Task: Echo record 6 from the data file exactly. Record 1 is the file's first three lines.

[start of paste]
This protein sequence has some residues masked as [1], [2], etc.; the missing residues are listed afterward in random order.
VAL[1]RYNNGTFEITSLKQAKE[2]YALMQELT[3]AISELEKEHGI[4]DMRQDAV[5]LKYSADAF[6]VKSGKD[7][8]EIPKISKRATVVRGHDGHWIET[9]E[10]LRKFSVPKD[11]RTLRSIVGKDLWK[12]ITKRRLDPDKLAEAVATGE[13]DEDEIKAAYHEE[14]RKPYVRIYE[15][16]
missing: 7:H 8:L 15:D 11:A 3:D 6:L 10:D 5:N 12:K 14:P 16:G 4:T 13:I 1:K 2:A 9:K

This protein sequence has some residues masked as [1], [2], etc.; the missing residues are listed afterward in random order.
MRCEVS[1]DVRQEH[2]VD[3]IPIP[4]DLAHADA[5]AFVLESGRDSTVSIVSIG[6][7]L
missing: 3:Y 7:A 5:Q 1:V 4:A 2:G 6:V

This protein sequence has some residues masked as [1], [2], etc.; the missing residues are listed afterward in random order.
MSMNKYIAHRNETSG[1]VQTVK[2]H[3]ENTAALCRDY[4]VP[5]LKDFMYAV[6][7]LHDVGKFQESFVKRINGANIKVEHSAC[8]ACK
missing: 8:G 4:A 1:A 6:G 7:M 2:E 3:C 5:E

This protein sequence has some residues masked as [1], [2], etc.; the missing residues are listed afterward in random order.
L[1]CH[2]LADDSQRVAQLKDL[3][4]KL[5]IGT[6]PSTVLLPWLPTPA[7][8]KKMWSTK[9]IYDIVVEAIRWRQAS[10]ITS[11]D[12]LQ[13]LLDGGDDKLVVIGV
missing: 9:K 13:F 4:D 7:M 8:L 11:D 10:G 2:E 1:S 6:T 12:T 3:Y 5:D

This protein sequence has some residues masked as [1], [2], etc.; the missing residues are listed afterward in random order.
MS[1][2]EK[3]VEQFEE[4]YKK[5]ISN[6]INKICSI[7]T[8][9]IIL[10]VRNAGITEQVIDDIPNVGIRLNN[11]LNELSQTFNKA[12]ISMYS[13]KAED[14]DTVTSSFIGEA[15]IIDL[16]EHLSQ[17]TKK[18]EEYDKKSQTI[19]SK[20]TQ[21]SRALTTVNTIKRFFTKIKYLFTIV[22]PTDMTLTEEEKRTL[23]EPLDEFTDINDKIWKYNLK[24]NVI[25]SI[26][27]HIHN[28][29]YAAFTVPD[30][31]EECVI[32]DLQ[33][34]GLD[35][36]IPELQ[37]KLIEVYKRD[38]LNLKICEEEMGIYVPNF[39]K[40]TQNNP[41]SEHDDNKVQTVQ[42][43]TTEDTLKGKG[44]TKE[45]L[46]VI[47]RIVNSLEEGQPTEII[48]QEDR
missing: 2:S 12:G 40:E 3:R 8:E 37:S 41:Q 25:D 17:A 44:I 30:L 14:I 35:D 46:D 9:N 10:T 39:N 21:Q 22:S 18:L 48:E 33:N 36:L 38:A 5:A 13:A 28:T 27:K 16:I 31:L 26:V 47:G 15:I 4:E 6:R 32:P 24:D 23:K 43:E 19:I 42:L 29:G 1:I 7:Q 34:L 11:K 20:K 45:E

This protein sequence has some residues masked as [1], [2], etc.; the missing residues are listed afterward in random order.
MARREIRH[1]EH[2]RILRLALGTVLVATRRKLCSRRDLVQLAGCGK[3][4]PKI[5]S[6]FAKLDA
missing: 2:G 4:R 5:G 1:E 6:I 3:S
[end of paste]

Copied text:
This protein sequence has some residues masked as [1], [2], etc.; the missing residues are listed afterward in random order.
MARREIRH[1]EH[2]RILRLALGTVLVATRRKLCSRRDLVQLAGCGK[3][4]PKI[5]S[6]FAKLDA
missing: 2:G 4:R 5:G 1:E 6:I 3:S